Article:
Transracial

AddToAny

Share

Everyone has a story: Meet the Milners

Source: 
Focus on Adoption magazine

As the eldest daughter in a family with 13 children, Rosaleen Milner knew all about life with many siblings. She also knew she wanted something different for her own future, something bold and adventurous. She wasn’t going to get married, and she definitely wasn’t having kids. That all changed when she met a handsome engineering student named Roger at Bible camp the summer she turned 15. A new vision started to take shape, one that would lead her on an overseas adventure, yes—but as that engineer’s wife, and the mother of their six children.

Another Man's Child

Source: 
Focus on Adoption magazine

Edmond Kilpatrick is the proud adoptive father of two daughters. As we approach Father’s Day, we’re pleased to share his thoughts on unconditional love and the meaning of family.

From Sierra Leone to Coquitlam - Part 2

Source: 
Focus on Adoption magazine

Joseph is now 11 years old. He was born in Sierra Leone, West Africa. In his first few years, he tragically lost his birth family and ended up in a refugee camp and then an orphanage. After a three-year search and a two-year adoption process, he came to Canada to join his new family in Coquitlam. It has been an incredible journey for this young boy.

A celebration of Aboriginal roots

Source: 
Focus on Adoption magazine

A passion for culture

June 2015 will mark the eighth annual Roots Celebration within Okanagan First Nation Territory, the land of the Syilx people. The event serves Indigenous children and youth in care by helping to instill in them a sense of pride, honour and respect for their identity and heritage. Organizers and participants represent many Nations and bring together the best of what they have to share over a weekend rich in Indigenous cultural experiences focused on children and youth.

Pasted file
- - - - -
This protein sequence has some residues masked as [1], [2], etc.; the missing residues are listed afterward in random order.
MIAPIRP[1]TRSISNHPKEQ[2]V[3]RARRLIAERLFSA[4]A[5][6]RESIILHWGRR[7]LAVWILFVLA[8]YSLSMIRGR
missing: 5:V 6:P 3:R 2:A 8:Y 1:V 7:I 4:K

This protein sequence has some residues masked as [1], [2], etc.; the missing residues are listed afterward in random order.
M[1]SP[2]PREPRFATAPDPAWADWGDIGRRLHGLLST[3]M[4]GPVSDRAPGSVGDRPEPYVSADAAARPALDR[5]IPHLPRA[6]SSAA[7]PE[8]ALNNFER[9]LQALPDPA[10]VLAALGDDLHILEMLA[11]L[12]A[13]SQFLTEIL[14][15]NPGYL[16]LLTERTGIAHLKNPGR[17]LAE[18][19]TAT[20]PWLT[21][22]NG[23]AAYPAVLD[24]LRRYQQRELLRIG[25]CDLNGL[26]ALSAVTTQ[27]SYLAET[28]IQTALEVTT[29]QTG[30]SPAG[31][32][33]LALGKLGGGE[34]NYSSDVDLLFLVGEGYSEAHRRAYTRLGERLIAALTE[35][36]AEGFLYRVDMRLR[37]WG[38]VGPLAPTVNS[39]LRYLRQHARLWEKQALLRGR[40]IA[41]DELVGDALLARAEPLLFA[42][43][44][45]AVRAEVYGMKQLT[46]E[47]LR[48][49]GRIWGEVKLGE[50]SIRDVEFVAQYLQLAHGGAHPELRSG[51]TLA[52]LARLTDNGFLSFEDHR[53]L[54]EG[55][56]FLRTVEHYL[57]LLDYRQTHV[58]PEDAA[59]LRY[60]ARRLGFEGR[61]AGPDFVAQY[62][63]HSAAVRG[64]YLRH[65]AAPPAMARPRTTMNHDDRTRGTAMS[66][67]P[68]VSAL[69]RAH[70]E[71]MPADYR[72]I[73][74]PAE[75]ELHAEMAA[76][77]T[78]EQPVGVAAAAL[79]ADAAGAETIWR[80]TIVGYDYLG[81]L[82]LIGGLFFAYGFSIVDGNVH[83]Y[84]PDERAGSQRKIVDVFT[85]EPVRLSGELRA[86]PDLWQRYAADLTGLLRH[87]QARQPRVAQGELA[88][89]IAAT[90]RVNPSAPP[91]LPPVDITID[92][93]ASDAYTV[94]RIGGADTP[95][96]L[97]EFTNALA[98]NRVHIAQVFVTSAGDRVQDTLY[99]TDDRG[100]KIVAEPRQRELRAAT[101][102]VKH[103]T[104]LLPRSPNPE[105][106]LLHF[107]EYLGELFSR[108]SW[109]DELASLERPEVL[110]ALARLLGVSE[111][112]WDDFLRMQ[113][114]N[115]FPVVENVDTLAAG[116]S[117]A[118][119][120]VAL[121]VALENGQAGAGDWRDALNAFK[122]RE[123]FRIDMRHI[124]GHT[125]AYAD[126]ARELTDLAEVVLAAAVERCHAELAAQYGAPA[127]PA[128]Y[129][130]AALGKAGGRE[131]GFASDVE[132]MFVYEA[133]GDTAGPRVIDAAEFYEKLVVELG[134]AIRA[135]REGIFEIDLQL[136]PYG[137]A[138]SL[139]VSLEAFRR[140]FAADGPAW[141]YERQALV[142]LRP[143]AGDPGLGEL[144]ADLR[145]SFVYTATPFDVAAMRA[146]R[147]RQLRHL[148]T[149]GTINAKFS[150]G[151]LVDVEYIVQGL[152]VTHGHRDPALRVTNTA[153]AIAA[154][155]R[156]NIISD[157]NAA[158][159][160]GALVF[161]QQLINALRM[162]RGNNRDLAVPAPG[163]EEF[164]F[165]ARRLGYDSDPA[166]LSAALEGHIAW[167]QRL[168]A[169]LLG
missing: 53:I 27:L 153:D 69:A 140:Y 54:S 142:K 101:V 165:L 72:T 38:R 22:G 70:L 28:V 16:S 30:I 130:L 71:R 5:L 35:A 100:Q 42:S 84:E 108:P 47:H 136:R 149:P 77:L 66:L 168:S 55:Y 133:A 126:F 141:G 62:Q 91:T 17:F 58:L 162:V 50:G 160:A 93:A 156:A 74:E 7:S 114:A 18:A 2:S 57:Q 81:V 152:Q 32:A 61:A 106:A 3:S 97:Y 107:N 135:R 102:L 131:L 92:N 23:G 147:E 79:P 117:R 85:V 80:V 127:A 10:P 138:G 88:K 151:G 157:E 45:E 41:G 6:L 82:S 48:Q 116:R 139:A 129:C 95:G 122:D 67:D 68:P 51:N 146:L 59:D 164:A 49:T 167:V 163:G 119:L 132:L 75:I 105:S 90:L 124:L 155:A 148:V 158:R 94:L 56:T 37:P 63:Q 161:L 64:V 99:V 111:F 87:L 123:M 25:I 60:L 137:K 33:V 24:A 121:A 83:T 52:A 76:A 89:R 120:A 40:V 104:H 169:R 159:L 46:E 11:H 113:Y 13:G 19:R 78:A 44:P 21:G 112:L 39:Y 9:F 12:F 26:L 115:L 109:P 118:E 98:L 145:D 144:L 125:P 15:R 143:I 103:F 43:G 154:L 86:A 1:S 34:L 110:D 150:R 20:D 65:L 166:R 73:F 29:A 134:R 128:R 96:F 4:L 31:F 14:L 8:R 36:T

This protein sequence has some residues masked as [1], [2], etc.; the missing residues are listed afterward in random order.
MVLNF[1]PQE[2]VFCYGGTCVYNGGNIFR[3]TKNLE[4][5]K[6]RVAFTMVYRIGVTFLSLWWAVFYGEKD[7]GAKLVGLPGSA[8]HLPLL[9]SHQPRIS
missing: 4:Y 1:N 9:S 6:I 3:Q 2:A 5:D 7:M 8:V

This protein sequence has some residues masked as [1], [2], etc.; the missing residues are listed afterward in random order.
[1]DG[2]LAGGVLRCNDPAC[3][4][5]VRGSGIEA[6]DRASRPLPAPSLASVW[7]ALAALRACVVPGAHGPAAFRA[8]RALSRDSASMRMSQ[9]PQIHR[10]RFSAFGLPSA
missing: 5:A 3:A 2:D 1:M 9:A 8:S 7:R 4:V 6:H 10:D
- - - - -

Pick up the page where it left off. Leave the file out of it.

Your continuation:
Living openness: Black boys and toy guns

Source: 
Focus on Adoption magazine

Not so pacifist play

If parenting teaches us anything, it’s that our noble intentions have little bearing on reality. Before Victor arrived in our lives like a whirling dervish almost six years ago, I was adamant that we would be a No Toy Guns Household. I also secretly believed he would grow up in a post-racial “fusion” society. These pipe dreams ranked up there with fantasies like, “My son won’t watch TV, eat sugar, or play video games.” When he was around three-years-old, Victor first experienced the pop of his friend’s Nerf gun releasing its foamy orange bullet.

Everyone has a story: Meet the Vaillancourts

Source: 
Focus on Adoption magazine

My first encounter with the idea of children in care who needed families was during a church service as a little girl.

The speaker shared unsettling statistics about kids who age out of care and end up incarcerated, homeless, or worse; kids who are separated from their siblings; and young adults who have no place to spend the holidays or summer vacation. I suppose it all resonated with me because I came from a family of five siblings, and I couldn’t imagine my life without them. At that church service I made up my mind that I wanted to adopt older kids one day.

Breaking the language barrier

Source: 
Focus on Adoption magazine

For many internationally adopted children, a part of adjusting to their new home will include learning to hear the sounds of English. They will then need to learn how to move their lips, tongue, and jaw to produce these sounds, and then put words together.

Language learning

Encourage language learning by creating fun  activities like Peek-a-Boo, singing songs, or other age-appropriate games.

Toddlers

Inside Aboriginal adoption in BC

Source: 
Focus on Adoption magazine

The importance of cultural connections

In a previous article, I wrote about the Exceptions Committee in the Ministry of Children and Family Development (MCFD). The article was prompted by a list of questions that the Adoptive Families Association of BC had gathered from their membership. There were additional questions related to Aboriginal adoption in BC that I will endeavor to answer in this follow-up article.

Pages

Subscribe to RSS - Transracial